KV subsidiary hydromorphone hydrochloride tablets
ROCKVILLE, Md. A subsidiary of KV Pharmaceutical has recalled a lot of hydromorphone hydrochloride 2 mg tablets due to the possibility of oversized tablets, the Food and Drug Administration announced Tuesday.
Ethex Corporation and the FDA have notified healthcare professionals of the recall. The FDA that the oversized pills may lead to improper dosage, thus increasing the risk of adverse side affects associated with the drug, including difficulty breathing, low blood pressure and sedation.
The recalled tablets are round and blue, with a script “E” on one side and a “2” on the other. The recalled lot number is 90219, with an expiration date of March 2010 and the NDC number 58177-0620-04.
The tablets are a generic version of Purdue Pharma?s Dilaudid and used to treat severe pain.
European Commission approves marketing of Celgene drug
BOUDRY, Switzerland The European Commission has approved the marketing of a cancer drug by Celgene International Sarl, the Swiss biotech company announced Tuesday.
The company described Vidaza (azacitidine) as the first epigenetic cancer therapy to significantly extend survival for patients with intermediate-2 and higher-risk myelodysplastic syndromes and acute myeloid leukemia.
“The European Commission approval of Vidaza is recognition of the significant survival benefited afforded by this therapy for critical hematological malignancies,” Celgene Europe president Philippe Van Holle.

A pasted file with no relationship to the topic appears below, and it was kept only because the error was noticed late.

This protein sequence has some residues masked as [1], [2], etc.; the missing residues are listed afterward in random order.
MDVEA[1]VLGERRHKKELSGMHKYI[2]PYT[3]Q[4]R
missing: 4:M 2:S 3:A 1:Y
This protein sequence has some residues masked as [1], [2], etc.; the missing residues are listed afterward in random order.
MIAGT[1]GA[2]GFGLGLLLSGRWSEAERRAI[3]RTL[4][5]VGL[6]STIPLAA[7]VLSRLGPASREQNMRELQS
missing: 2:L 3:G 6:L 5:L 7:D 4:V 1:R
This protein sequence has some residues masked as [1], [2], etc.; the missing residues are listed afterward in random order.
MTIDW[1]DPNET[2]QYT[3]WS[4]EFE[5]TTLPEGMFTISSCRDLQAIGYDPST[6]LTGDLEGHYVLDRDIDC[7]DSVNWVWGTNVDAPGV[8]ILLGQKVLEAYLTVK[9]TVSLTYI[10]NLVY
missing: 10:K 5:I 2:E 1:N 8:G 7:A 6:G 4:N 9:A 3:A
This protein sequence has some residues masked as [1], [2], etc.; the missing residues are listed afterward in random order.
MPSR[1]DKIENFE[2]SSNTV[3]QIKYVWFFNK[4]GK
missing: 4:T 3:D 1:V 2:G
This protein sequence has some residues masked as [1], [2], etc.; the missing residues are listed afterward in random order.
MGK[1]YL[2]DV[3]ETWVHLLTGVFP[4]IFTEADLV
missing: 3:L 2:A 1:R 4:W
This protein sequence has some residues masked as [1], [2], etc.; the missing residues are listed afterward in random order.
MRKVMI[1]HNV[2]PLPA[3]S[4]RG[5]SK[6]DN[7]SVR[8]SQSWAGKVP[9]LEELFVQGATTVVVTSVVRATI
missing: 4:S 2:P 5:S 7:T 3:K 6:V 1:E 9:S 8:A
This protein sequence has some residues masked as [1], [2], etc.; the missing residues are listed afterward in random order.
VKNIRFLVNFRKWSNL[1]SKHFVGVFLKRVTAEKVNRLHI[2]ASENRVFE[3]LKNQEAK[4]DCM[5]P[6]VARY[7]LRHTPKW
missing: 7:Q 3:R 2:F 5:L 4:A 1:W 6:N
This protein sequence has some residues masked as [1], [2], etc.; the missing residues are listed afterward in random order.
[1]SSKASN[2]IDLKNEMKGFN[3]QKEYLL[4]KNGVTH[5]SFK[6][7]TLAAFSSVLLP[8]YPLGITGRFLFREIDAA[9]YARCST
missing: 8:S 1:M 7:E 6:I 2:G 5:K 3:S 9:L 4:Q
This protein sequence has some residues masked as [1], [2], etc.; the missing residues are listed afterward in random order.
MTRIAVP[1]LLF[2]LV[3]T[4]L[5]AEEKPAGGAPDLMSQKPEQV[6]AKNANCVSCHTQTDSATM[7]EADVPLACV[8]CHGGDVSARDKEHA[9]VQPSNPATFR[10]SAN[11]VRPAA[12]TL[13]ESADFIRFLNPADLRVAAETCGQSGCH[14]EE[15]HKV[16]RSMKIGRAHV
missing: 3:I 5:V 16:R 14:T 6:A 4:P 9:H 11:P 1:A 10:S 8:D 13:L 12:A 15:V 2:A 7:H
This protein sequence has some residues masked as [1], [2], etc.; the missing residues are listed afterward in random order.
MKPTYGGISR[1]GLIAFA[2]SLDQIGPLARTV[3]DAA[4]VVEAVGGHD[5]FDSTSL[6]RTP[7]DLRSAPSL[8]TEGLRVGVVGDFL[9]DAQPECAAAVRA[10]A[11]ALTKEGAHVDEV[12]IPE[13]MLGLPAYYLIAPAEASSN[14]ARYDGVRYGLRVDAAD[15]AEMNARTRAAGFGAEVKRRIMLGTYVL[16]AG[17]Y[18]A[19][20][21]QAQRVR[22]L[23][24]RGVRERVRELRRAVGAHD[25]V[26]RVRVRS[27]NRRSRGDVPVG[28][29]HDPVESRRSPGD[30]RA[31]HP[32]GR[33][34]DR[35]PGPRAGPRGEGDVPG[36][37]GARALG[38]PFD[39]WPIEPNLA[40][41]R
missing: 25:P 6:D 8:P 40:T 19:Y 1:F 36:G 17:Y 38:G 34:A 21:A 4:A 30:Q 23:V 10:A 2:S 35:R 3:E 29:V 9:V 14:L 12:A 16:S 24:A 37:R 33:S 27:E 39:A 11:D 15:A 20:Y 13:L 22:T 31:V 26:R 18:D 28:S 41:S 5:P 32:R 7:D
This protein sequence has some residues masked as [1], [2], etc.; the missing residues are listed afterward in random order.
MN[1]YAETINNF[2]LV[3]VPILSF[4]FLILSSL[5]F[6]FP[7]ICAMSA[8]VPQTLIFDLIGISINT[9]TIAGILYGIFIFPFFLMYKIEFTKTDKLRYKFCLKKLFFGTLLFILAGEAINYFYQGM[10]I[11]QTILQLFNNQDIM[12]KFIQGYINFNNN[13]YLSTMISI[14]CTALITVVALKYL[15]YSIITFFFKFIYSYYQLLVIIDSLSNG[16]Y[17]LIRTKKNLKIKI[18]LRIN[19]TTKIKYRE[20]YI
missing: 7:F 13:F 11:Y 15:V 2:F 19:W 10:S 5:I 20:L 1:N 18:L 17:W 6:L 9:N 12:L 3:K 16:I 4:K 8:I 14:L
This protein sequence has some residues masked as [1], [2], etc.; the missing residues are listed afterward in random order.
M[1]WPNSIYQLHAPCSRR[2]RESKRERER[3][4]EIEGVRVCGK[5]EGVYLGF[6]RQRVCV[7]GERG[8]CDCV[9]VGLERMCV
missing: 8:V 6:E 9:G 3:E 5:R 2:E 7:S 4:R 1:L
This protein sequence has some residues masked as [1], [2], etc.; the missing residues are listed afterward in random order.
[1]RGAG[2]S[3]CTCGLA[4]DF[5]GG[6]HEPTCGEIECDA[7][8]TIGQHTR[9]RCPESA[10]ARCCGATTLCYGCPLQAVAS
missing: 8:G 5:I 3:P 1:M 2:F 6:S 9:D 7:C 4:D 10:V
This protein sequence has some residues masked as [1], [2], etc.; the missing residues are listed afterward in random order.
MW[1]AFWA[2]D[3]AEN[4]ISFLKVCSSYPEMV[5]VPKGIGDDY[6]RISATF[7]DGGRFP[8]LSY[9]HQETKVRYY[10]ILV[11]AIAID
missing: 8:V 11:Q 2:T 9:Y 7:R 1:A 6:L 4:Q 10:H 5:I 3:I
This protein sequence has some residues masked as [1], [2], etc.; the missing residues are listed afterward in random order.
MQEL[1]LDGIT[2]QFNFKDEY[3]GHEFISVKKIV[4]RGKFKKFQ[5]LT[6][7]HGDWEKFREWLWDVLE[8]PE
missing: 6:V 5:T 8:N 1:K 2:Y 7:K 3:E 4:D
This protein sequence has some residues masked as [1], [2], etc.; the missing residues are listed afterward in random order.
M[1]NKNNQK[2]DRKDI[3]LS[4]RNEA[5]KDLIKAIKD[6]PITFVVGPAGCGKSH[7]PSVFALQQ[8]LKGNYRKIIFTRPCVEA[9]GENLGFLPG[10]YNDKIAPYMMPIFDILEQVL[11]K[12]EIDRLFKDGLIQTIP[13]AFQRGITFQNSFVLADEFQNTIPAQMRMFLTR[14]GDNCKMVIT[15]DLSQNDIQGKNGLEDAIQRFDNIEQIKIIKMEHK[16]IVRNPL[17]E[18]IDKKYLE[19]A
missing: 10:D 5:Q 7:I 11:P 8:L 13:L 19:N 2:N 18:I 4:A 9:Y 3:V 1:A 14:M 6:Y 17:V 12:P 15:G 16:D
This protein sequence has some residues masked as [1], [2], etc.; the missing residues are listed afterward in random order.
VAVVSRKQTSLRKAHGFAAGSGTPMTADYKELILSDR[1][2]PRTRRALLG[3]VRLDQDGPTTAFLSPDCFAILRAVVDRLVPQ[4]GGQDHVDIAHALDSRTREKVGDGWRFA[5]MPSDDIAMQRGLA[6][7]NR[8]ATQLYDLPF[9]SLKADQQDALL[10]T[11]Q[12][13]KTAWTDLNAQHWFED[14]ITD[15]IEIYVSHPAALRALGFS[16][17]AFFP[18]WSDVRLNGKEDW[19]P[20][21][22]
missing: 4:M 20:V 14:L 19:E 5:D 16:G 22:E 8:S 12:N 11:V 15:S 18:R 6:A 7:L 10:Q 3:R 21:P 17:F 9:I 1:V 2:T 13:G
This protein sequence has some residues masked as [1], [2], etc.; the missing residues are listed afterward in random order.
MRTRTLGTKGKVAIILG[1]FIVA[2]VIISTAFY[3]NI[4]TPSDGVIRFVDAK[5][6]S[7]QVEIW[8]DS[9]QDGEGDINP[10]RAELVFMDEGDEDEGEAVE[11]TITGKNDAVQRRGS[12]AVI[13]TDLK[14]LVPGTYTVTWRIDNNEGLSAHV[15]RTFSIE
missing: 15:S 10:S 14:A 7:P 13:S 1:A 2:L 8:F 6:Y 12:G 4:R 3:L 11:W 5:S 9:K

“We will now begin working with local regulatory authorities on a country-by-country basis for reimbursement and distribution for all European Union member states.”
Teva chief confident bill on follow-on biologics to appear in Congress
NEW YORK The chief executive officer of Teva North America is confident that a bill to create a regulatory pathway for follow-on biologics will appear in Congress next year, according to published reports.
Bill Marth, chief executive of Teva Pharmaceutical Industries? North America division, told Reuters Tuesday that there was a “very good chance” that Congress would introduce a bill to allow follow-on biologics, also known as biosimilars, in 2009.
Several large drug makers have already announced plans to create biosimilar divisions, including Merck & Co., Eli Lilly & Co. and AstraZeneca, which announced its own plan earlier this week.